Everybody's confused about the new Best Picture process.
Nobody knows how it will play out, and whether we'll have five nominees, or 10, or some number in between.
But what if I could tell you what happens when the Oscar process is applied to ballots cast by a group of hundreds of voters who've historically been an accurate predictor of what Oscar voters will do?
I can, and here's the answer: There won't be 10 Oscar Best Picture nominees.
There will be eight.
And we got that number by counting the Critics' Choice Movie Awards ballots the same way the Motion Picture Academy tallies its votes.
The study began when I approached executives at the Broadcast Film Critics Association, which gives out the Critics' Choice Movie Awards -- and of which I am a member -- with a crazy suggestion:
After you announce your nominees, let me recount the ballots using the Oscar system, I asked.
The CCMAs, after all, are one of the most accurate bellwethers of the Oscars. Last year, 27 of the Academy's 30 Best Picture and acting nominees had already received CCMA noms; the year before, it was 24 out of 30.
Understandably, the Broadcast Film Critics didn't go for my plan to borrow their ballots, even after I promised not to reveal which films would have been left out. But they were intrigued by the idea, and they got in touch with the accountant who tallies those ballots at CMM, LLP.
The Broadcast Film Critics and CMM agreed to let me tutor the accounting firm's Debby Britton on the Oscar process, and then reveal the results after the counting was completed.
So I sent Britton a step-by-step description of the process that the Academy says will result in somewhere between five and 10 Oscar nominees.
And here's how it played out:
A large majority of the Broadcast Film Critics' more than 250 critics cast ballots, which asked them to rank their favorite movies, one through five. On those ballots, 33 different films received first-place votes.
Under the Oscar system, the race is immediately narrowed to those 33 films; every other movie is out of the running, no matter how many second- or third-place votes it received.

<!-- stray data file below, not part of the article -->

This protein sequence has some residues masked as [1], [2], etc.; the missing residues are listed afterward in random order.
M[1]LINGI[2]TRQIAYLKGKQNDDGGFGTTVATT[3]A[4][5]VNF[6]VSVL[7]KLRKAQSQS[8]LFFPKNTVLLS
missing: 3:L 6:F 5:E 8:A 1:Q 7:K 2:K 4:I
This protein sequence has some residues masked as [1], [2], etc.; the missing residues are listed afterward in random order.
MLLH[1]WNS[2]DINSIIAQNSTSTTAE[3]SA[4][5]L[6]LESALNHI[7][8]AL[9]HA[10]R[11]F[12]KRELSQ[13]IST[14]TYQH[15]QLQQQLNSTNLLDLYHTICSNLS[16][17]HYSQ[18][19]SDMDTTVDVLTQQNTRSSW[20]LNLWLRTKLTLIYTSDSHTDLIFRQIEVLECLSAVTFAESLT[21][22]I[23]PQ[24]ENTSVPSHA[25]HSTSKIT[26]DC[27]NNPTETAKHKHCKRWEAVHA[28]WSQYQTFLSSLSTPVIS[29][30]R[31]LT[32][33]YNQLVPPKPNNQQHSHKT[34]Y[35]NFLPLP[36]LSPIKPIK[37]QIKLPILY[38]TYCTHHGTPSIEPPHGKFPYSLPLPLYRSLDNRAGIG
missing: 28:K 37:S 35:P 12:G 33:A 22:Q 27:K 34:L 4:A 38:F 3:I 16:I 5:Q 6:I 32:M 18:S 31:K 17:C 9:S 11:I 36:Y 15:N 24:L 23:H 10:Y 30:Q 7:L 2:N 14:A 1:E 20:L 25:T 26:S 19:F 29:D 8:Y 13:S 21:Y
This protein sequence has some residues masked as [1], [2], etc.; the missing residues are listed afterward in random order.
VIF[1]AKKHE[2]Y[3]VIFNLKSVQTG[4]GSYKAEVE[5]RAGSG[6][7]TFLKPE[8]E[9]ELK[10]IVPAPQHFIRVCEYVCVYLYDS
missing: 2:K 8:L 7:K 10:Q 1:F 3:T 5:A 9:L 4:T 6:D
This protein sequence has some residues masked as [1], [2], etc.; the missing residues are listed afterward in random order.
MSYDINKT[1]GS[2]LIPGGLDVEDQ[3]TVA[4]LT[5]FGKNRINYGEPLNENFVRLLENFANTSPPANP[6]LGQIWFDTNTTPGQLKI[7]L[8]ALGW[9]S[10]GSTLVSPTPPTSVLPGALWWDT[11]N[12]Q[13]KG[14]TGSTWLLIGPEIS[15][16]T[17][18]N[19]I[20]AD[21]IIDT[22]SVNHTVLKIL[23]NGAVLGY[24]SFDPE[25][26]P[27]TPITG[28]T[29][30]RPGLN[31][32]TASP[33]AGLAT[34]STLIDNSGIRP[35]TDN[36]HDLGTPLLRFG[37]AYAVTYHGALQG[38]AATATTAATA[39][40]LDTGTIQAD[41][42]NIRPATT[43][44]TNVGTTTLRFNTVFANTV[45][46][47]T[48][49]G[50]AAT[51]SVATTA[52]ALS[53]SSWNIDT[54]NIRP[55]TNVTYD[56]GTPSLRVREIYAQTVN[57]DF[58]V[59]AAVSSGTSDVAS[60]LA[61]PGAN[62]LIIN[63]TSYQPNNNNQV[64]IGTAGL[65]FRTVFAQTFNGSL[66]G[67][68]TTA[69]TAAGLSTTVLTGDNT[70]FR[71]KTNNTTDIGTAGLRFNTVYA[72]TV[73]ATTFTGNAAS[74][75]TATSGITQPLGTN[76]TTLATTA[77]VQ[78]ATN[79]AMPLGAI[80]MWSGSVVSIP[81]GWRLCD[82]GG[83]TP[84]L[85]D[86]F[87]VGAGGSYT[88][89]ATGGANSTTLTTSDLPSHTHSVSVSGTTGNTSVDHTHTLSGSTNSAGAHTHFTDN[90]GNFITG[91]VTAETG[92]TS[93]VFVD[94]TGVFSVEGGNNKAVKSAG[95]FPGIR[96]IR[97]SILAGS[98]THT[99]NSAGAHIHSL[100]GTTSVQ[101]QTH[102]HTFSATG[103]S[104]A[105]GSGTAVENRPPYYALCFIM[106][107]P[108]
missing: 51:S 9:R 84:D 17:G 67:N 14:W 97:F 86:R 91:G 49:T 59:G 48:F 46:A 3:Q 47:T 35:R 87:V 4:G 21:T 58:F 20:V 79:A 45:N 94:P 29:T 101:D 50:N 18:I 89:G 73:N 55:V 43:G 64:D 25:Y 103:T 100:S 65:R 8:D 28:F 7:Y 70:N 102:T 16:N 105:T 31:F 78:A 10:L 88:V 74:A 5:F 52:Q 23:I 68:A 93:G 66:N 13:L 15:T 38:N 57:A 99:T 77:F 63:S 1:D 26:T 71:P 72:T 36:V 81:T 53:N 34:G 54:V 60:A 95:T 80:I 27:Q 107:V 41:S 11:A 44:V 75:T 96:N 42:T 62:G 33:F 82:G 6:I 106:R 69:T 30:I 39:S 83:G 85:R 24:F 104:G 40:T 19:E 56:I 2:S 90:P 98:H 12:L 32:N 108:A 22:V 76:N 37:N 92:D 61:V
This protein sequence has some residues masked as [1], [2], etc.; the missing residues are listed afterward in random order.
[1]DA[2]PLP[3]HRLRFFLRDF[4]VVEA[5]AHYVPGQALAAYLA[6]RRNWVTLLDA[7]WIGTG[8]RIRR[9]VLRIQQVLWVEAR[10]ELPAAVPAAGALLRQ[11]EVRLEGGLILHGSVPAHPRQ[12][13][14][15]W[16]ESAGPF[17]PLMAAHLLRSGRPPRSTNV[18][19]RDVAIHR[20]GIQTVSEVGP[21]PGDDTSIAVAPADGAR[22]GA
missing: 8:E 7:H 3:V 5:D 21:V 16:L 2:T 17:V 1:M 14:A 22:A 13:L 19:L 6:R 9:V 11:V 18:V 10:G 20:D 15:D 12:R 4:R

Once the initial count was made, the number of votes required to guarantee a nomination was determined. This is done by dividing the number of votes by 11, and then adding one (or if the result is not a whole number, adding whatever fraction is needed to make it one).
Example: If 250 members had voted, 23 votes would have guaranteed a nomination, because it would be impossible for more than 10 films to receive that many votes.
According to CMM, only one film received enough votes to secure a nomination in this way.
(I don't know which film this is, and neither do the BFCA officials who passed me the information. But it's easy to take an educated guess and figure that it's probably The Artist, since that film has won the lion's share of the critics' awards handed out so far this season.)
The next step in the Oscar process is to determine if any film got 20 percent more votes than it needed to secure that nomination. If so, it triggers the surplus rule, and its votes are redistributed, and the film ranked second on each ballot gets a percentage of that vote.
Another example: If a film gets twice as many votes as it needs, each of its ballots counts 50 percent for the first-place film and 50 percent for the voter's second choice.
The one film that qualified in the first round, according to CMM, did indeed trigger the surplus rule.
After its votes were redistributed, Britton then went back to the rest of the ballots. At this point, she looked for any movie that received less than 1 percent of the vote. That would be two votes if more than 200 voters cast ballots, one vote if fewer than 200 did so.
According to Britton, 10 of the 33 films fell below the 1 percent threshold. Those 10 then had their ballots redistributed, with the vote going to the film ranked second on the ballot, assuming that film was among the 22 movies still in the running. (If it wasn't, she would move down the ballot until she found a movie that was.)
When those ballots were redistributed, CMM then looked at what was left. At this point, under the Oscar system, any movie with more than 5 percent of the vote would became a nominee; any movie with less than that would not.
And when Britton did the final math, she came up with eight nominees.
Will the Oscars play out the same way? Will only one film qualify in the first round? Will a third of the films in play fall beneath the 1 percent threshold?
We still don't know -- but after this little experiment, we just might have a better idea.
Oscar nominations will be announced on January 24; the Critics' Choice Movie Awards will take place on January 12 at the Hollywood Palladium and will be broadcast on VH1.